OSHA comments from the January 19, 1989 Final Rule on Air Contaminants Project extracted from 54FR2332 et. seq. This rule was remanded by the U.S. Circuit Court of Appeals and the limits are not currently in force.
CAS: 79-20-9; Chemical Formula: CH3COOCH3
OSHA’s former 8-hour TWA limit for methyl acetate was 200 ppm; the Agency proposed to retain this limit and to add a STEL of 250 ppm. NIOSH (Ex. 8-47, Table N1) concurred with this proposal. The ACGIH has established an 8-hour TWA limit of 200 ppm and a TLV-STEL of 250ppm. In the final rule, OSHA is establishing an 8-hour TWA of 200 ppm and a 15-minute STEL of 250 ppm. Methyl acetate is a highly volatile, colorless liquid with a pleasant odor.
Methyl acetate is mildly narcotic and is a known irritant to the mucous membranes of the eyes and respiratory passages. Occupational exposure to this substance by vapor inhalation at unreported levels resulted in inflammation of the eyes, nervous irritation, and a sensation of tightness in the chest (Duquenois and Revel 1934/Ex. 1-779; Fairhall 1957f, as cited in ACGIH 1986/Ex. 1-3, p. 367). Duquenois and Revel (1934/ Ex. 1-779) suggested that, like methyl alcohol, methyl acetate may produce atrophy of the optic nerve.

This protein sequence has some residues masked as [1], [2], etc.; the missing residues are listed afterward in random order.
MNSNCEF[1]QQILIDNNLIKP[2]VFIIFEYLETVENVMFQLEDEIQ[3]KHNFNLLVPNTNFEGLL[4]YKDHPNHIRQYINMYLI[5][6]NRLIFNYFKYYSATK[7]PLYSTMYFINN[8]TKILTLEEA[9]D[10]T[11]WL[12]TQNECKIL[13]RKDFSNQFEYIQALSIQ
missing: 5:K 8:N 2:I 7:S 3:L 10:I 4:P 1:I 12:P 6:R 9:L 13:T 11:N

Other researchers have suggested that the methanol formed by hydrolysis in the body may be responsible for the toxicity of methyl acetate and, on this basis, have recommended a limit of 250 ppm in the occupational setting (Henderson and Haggard 1943j, as cited in ACGIH 1986/Ex. 1-3, p. 367). However, Lehmann and Flury (1943d, as cited in ACGIH 1986/Ex. 1-3, p. 367) have attributed toxic effects (e.g.,blood changes, weight loss, lung irritation), as well as some deaths, to chronic exposures to methyl acetate at 6600 ppm.
The ACGIH (1986/Ex. 1-3, p. 367) reports that “no cases of irritation or systemic injury have been reported from industrial exposures to methyl acetate below 200 ppm.” There were no record comments on methyl acetate, except for the concurrence from NIOSH (Ex. 8-47, Table N1).
OSHA is establishing an 8-hour TWA PEL of 200 ppm TWA and a 15-minute STEL of 250 ppm for methyl acetate. The STEL is necessary to ensure that exposures do not exceed 250 ppm even for a short time because effects have been reported (ACGIH 1986/Ex. 1-3, p. 367) above 250ppm. The Agency concludes that both of these limits will protect workers from the significant risk of narcosis, eye and skin irritation, and pulmonary irritation, all of which constitute material health impairments.